Would that unpredictable nature keep the system from ‘settling in’?

Would it also make a difference if the program involved different machines? How different would the muscle pattern be if you switched from a treadmill to a rowing machine? From a bike to a stairway?

So if Cardio Charlie started switching up the cardio – added some weightlifting circuits, got a few sessions in with a trainer just to make sure everything was being done right, then most likely the plateau would be broken and Charlie would see the scale start to drop once again…


Unless of course Charlie made the second most crucial mistake – the mistake of working out the wrong muscles in the wrong way to achieve fat loss.

Stay tuned for the workout mistake #2 that people make that actually REVERSES their fat loss in the gym.

Have you seen this mistake #1 happen in front of your very eyes? Had a friend experience this exact phenomenon? Tell us about it!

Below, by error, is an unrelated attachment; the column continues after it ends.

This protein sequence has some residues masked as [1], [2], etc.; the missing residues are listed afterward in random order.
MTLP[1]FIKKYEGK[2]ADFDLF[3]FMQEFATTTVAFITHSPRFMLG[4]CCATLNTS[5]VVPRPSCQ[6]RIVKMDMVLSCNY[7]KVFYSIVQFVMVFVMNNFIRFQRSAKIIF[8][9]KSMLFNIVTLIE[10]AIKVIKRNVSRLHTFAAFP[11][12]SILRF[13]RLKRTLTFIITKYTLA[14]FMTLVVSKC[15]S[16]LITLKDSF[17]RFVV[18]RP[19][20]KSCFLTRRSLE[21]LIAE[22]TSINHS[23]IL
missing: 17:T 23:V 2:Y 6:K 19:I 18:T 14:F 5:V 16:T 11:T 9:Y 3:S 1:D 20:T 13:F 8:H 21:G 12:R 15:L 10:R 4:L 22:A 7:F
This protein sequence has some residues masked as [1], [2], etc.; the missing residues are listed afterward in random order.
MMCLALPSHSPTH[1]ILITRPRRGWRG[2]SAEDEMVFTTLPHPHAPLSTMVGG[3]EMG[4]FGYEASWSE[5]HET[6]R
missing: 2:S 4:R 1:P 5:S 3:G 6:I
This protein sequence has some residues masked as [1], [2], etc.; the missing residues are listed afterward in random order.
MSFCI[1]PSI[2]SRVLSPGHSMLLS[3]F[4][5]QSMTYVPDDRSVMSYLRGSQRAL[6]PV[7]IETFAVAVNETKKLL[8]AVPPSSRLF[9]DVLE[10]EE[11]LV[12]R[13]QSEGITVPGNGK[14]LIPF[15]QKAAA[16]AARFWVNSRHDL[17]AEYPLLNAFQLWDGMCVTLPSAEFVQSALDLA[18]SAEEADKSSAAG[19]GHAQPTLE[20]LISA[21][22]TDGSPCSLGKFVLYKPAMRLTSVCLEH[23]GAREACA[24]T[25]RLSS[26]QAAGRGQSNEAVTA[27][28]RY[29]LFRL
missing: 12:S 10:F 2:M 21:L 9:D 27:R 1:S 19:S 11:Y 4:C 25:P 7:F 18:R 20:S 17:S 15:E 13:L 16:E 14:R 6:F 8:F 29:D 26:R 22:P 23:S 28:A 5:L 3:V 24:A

Jamie Atlas

Want more fitness ramblings in your inbox? Make sure you subscribe to my rss feed!

  • fatintothefire Jun 19, 2008 Reply

    Nice information. Way too many people get in to ‘cruise control’ mode with their cardio exercise. They waste away their muscle mass with prolonged steady state cardio and move further away from their goals. The body becoming cardiovascularly efficient is great, but not if you want to get the flame started and burn off the fat. Intensity. It’s gotta be there.